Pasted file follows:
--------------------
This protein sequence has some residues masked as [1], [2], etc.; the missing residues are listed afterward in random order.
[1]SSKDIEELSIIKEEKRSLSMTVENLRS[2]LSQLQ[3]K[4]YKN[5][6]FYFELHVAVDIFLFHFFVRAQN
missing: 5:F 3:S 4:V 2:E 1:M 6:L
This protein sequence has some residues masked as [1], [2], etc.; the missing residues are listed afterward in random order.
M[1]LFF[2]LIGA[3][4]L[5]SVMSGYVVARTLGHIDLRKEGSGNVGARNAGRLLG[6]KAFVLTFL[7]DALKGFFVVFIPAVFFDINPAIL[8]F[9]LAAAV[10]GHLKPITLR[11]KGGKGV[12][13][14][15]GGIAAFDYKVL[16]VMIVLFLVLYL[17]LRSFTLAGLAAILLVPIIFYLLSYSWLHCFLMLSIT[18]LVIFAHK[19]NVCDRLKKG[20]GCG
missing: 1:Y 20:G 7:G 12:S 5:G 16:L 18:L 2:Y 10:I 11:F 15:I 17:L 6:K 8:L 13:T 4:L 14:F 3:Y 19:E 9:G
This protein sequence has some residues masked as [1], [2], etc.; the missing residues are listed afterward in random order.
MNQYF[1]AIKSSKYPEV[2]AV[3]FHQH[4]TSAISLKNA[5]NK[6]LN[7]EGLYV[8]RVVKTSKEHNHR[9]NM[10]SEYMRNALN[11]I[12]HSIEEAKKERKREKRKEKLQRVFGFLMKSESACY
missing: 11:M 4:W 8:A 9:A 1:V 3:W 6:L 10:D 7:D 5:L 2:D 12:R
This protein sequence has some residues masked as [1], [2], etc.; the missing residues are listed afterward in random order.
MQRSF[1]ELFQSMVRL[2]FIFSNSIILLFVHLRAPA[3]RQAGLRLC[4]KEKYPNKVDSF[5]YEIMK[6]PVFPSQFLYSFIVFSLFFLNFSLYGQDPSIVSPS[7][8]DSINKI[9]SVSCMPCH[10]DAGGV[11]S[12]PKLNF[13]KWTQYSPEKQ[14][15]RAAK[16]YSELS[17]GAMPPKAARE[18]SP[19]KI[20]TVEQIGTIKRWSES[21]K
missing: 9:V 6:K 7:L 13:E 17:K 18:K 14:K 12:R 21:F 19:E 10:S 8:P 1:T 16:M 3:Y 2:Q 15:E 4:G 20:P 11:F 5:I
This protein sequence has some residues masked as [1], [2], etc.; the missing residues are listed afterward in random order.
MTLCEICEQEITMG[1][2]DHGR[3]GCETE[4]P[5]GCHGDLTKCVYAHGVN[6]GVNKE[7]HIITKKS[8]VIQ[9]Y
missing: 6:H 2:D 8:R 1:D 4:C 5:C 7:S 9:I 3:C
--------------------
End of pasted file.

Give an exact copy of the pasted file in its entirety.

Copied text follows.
This protein sequence has some residues masked as [1], [2], etc.; the missing residues are listed afterward in random order.
[1]SSKDIEELSIIKEEKRSLSMTVENLRS[2]LSQLQ[3]K[4]YKN[5][6]FYFELHVAVDIFLFHFFVRAQN
missing: 5:F 3:S 4:V 2:E 1:M 6:L
This protein sequence has some residues masked as [1], [2], etc.; the missing residues are listed afterward in random order.
M[1]LFF[2]LIGA[3][4]L[5]SVMSGYVVARTLGHIDLRKEGSGNVGARNAGRLLG[6]KAFVLTFL[7]DALKGFFVVFIPAVFFDINPAIL[8]F[9]LAAAV[10]GHLKPITLR[11]KGGKGV[12][13][14][15]GGIAAFDYKVL[16]VMIVLFLVLYL[17]LRSFTLAGLAAILLVPIIFYLLSYSWLHCFLMLSIT[18]LVIFAHK[19]NVCDRLKKG[20]GCG
missing: 1:Y 20:G 7:G 12:S 5:G 16:L 18:L 2:Y 10:I 11:F 15:I 17:L 6:K 8:L 13:T 4:L 14:F 3:Y 19:E 9:G
This protein sequence has some residues masked as [1], [2], etc.; the missing residues are listed afterward in random order.
MNQYF[1]AIKSSKYPEV[2]AV[3]FHQH[4]TSAISLKNA[5]NK[6]LN[7]EGLYV[8]RVVKTSKEHNHR[9]NM[10]SEYMRNALN[11]I[12]HSIEEAKKERKREKRKEKLQRVFGFLMKSESACY
missing: 11:M 4:W 8:A 9:A 1:V 3:W 6:L 10:D 7:D 5:L 2:D 12:R
This protein sequence has some residues masked as [1], [2], etc.; the missing residues are listed afterward in random order.
MQRSF[1]ELFQSMVRL[2]FIFSNSIILLFVHLRAPA[3]RQAGLRLC[4]KEKYPNKVDSF[5]YEIMK[6]PVFPSQFLYSFIVFSLFFLNFSLYGQDPSIVSPS[7][8]DSINKI[9]SVSCMPCH[10]DAGGV[11]S[12]PKLNF[13]KWTQYSPEKQ[14][15]RAAK[16]YSELS[17]GAMPPKAARE[18]SP[19]KI[20]TVEQIGTIKRWSES[21]K
missing: 9:V 6:K 7:L 13:E 17:K 18:K 14:K 12:R 21:F 19:E 10:S 8:P 1:T 16:M 3:Y 2:Q 15:E 4:G 20:P 11:F 5:I
This protein sequence has some residues masked as [1], [2], etc.; the missing residues are listed afterward in random order.
MTLCEICEQEITMG[1][2]DHGR[3]GCETE[4]P[5]GCHGDLTKCVYAHGVN[6]GVNKE[7]HIITKKS[8]VIQ[9]Y
missing: 6:H 2:D 8:R 1:D 4:C 5:C 7:S 9:I 3:C